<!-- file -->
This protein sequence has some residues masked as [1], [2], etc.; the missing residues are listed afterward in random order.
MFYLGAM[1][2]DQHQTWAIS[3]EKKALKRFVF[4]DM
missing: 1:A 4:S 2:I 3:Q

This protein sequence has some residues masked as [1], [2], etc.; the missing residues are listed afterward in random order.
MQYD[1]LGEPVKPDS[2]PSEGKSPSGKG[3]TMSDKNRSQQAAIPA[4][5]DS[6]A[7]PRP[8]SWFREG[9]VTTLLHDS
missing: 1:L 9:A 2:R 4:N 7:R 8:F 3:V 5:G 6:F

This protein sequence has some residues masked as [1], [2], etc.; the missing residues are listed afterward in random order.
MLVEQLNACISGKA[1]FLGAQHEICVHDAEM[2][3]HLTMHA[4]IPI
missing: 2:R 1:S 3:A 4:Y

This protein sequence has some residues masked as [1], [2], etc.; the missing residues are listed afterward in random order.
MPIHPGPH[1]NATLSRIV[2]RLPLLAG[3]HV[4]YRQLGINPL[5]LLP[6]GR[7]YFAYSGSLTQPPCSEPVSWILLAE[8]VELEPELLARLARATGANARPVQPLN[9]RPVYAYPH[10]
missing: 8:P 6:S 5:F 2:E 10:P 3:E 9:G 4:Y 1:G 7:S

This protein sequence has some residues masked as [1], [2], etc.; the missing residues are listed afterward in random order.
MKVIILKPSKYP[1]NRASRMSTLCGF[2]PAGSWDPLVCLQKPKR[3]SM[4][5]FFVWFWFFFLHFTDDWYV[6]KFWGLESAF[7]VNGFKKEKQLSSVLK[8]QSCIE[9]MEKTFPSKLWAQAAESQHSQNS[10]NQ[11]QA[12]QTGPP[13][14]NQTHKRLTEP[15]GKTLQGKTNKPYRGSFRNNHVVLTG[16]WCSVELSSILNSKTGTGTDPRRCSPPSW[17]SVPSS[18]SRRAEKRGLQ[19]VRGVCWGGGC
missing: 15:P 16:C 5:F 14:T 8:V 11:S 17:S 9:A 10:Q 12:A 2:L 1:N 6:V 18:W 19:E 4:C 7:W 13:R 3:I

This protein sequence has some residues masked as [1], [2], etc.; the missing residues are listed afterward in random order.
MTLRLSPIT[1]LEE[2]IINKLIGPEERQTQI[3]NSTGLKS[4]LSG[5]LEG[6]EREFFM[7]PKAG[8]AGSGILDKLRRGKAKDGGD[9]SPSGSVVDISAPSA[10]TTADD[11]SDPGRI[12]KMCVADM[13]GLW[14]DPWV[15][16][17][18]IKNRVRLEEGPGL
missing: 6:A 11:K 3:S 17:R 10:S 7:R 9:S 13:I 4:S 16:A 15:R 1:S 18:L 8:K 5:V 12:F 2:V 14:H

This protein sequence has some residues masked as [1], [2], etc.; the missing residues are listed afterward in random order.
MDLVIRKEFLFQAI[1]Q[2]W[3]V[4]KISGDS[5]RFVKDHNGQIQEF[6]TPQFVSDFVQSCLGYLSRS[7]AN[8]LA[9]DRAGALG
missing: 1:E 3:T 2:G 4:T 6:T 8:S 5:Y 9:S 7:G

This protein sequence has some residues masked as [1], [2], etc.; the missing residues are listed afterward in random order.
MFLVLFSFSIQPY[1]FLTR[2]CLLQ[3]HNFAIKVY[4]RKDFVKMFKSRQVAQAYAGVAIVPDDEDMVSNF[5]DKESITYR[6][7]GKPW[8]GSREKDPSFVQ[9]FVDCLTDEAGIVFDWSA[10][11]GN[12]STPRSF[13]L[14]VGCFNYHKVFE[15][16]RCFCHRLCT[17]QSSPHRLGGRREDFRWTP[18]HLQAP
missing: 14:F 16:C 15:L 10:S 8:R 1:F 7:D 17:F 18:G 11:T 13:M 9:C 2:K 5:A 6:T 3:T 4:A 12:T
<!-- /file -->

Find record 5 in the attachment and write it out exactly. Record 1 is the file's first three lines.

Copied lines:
This protein sequence has some residues masked as [1], [2], etc.; the missing residues are listed afterward in random order.
MKVIILKPSKYP[1]NRASRMSTLCGF[2]PAGSWDPLVCLQKPKR[3]SM[4][5]FFVWFWFFFLHFTDDWYV[6]KFWGLESAF[7]VNGFKKEKQLSSVLK[8]QSCIE[9]MEKTFPSKLWAQAAESQHSQNS[10]NQ[11]QA[12]QTGPP[13][14]NQTHKRLTEP[15]GKTLQGKTNKPYRGSFRNNHVVLTG[16]WCSVELSSILNSKTGTGTDPRRCSPPSW[17]SVPSS[18]SRRAEKRGLQ[19]VRGVCWGGGC
missing: 15:P 16:C 5:F 14:T 8:V 11:S 17:S 9:A 10:Q 12:A 2:L 1:N 6:V 18:W 19:E 4:C 7:W 13:R 3:I